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"An important poet . . . beyond the achievement of all but a double handful of living American poets."—Harold Bloom
In her fifth book of poetry, Rosanna Warren explores the political and the personal through myth, history, elegy, and erotic lyric. Starting from a childhood memory of her mother, the poems contemplate wreckage and sorrow in family life, in Hurricane Katrina, and in the Trojan War, but also moments of eerie blessing.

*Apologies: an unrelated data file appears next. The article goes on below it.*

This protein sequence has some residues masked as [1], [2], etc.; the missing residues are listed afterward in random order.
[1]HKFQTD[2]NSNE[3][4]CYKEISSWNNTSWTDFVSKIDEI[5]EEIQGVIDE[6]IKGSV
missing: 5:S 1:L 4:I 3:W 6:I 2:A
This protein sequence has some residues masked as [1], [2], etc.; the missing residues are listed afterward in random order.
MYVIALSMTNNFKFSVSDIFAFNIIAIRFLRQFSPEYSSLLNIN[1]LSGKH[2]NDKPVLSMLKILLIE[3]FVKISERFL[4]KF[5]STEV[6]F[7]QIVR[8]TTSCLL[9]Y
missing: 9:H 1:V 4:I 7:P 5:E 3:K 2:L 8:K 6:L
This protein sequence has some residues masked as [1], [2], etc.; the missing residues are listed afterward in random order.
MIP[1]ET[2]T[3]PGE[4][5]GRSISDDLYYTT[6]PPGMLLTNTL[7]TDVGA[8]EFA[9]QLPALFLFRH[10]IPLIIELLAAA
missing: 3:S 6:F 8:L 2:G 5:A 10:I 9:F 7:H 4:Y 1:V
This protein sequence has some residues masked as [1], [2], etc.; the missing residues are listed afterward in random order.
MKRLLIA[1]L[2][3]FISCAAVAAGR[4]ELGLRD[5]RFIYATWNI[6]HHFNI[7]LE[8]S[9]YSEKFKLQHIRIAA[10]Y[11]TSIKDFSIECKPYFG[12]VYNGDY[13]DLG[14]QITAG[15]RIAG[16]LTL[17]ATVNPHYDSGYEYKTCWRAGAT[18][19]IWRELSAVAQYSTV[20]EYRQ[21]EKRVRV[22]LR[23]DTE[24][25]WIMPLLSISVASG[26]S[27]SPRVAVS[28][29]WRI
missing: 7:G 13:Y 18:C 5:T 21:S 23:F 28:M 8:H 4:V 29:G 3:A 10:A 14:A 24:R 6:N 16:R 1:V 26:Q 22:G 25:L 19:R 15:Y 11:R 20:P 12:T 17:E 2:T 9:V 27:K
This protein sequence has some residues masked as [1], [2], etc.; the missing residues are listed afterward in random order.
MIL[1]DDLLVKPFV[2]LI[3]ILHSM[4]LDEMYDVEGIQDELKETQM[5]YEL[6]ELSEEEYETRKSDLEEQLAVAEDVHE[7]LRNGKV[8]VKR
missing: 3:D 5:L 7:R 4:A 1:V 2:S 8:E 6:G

There was something I wanted to say, at the age of twelve,
some question she hadn't answered,
and yesterday, so clearly seeing her pace before me
it rose again to the tip of my tongue, and the mystery was
not that she walked there, ten years after her death,
but that she vanished, and let twilight take her place-